HIKE THIS RAVINE

Inner Loop gem unveils new hiking trail for Houstonians to explore

Hike this new ravine in the Houston Arboretum. Photo by Christina Spade.

This article originally appeared on CultureMap.

Houstonians who're fed up of outsiders (Austinites, especially) deriding our fair city for its lack of elevation and beauty have a new comeback. A hidden, Inner Loop gem has revealed a new trail and ravine and — gasp! — elevation that's completely explorable.

The Houston Arboretum & Nature Center, tucked away near Memorial Park on 4501 Woodway Dr., has unveiled a newly designed ravine trail as part of the nonprofit's Master Plan. The public can traverse this new trail, which boasts a "true riparian ecosystem" with elevation changes not typically seen in the Houston area, according to the center.

Hikers and visitors can expect two new bridges spanning the ravine to allow the flow of flood waters; a winding switchback concrete trail even provides ADA accessibility to the north bridge and expansive views across the ravine.Seemingly perfect for a spring stroll, the updated area also has a boardwalk system that brings visitors into the heart of the ravine and native plantings that increase bio-diversity and prevent erosion of the ravine slopes.

Due to flooding, erosion, washout, and other disturbances, access to the ravine and its trail system were closed for three years, while the Arboretum and several partners developed resilient solutions. The ravine is located in the northwest corner of the site.

Continue reading on CultureMap to learn about the Arboretum working with Design Workshop, Inc.

Photo by Jacob Power

This article originally appeared on CultureMap.

My dog, Sally, is never going to a public dog park again. I've always had my concerns about dog parks, like aggressive dogs, potential bacteria and disease, and unsupervised activity.

But, I thought, I've heard good things about Officer Lucy Dog Park in Bellaire. Let's see if Sally has fun there. I adopted Sally last New Year's Eve. She's grown into the sweetest, gentlest, most adorable dog I've ever owned.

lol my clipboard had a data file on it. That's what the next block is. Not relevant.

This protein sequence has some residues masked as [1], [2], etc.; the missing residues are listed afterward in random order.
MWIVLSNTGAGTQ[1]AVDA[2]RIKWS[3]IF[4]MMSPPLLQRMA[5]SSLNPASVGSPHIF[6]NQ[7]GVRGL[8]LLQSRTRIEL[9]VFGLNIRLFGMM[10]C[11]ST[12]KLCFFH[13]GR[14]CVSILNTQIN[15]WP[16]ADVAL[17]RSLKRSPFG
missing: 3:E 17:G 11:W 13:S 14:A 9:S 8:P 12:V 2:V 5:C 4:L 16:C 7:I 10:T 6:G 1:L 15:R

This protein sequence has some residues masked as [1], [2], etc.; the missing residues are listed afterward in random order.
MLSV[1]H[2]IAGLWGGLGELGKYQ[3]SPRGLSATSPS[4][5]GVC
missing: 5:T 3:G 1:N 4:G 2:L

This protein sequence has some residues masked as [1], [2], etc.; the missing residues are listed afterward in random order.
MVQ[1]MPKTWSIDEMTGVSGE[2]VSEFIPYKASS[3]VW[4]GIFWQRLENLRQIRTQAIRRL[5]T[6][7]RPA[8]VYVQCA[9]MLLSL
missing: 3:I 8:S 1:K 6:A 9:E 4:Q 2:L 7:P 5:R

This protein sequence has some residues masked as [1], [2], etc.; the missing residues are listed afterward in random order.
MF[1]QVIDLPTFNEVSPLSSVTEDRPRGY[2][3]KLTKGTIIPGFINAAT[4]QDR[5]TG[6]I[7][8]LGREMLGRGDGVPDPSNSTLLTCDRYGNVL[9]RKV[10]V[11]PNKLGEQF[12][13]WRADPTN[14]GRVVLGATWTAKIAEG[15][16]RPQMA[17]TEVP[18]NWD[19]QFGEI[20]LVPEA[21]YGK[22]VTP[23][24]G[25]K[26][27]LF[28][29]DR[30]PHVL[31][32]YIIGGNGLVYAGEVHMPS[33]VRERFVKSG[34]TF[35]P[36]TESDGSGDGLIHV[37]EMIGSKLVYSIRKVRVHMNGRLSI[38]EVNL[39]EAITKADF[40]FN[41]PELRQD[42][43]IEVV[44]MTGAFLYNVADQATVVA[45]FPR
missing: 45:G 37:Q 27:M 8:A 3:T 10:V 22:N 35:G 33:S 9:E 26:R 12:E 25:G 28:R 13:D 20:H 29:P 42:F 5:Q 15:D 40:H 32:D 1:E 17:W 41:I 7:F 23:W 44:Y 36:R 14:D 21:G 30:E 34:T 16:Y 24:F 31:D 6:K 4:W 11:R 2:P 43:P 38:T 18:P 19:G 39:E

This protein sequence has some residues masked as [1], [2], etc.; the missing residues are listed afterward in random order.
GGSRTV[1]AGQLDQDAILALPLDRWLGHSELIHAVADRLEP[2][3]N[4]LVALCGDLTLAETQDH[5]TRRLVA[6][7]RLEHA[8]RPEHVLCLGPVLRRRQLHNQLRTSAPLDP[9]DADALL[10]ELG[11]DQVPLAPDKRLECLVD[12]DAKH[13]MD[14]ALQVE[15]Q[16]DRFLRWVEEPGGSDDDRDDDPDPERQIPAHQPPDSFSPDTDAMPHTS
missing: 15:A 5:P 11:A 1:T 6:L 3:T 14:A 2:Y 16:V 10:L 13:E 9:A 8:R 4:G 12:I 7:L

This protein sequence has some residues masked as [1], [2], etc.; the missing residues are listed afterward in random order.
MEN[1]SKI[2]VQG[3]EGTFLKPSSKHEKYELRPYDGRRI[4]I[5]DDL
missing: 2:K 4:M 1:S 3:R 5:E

She's also grown into one of the biggest dogs I've ever owned. It didn't say that on the card on her cage at the shelter.
Here's what happened: I brought Sally to the dog park around 8 am last Thursday. There was a guy in there with three dogs. I asked him, "Are your dogs safe?" He said, "Yeah."As we walked along the fence toward the entrance, I noticed one of his dogs defecating. The guy made no effort to pick it up. I told him, "Hey…"

He said, "I got it, worry about your own dog." He looked annoyed that I called him out about his dog pooping.

Attack at the park

That was a bad sign and I should have turned around right there. The moment we entered the gate, his three dogs attacked Sally. It happened in an instant and it was a frightening, horrible scene. They had Sally pinned down. They were snarling and one was going after her neck. Sally was screaming, a sound I had never heard her make.

This was for real. It wasn't playing, dogs sniffing each other out. These dogs were hurting my amazing dog. I'll never forget the awful sound of growling and barking and crying.

Ken to the rescue

I jumped in the middle and kicked the dog going for Sally's neck as hard as I could. I yelled "Get off!" and "Do something" to the other dog's owner. He just stood there.

I grabbed Sally and slammed the gate behind. The other dogs were hurling themselves at the fence, still trying to get at Sally. The moment we were safe, here's my admission, I went into a rage hollering at the other dogs' owner. He never said sorry, just that, "...two of my dogs are in heat."

That took a terrible situation to 11. I unleashed a torrent of profanity. The guy didn't back off. He told me to F-off, and how about this, "I was here first. If you don't like it, don't bring your dog in here."

That made me 1,000 times angrier. There is a list of rules on the gate at Officer Lucy Dog Park. No vicious dogs, no dogs in heat, on and on. The problem — and this was my original concern about public dog parks — you can have all the rules you want, but if you don't enforce the rules, you have no rules.

I was furious. You never know how you're going to react in a situation, but if his dogs had killed Sally, I would have spent last Thursday night in jail. People dump on me all day long — get in line — but it you can't hurt my dog.

Continue on CultureMap to read what happened when Ken Hoffman called the police.


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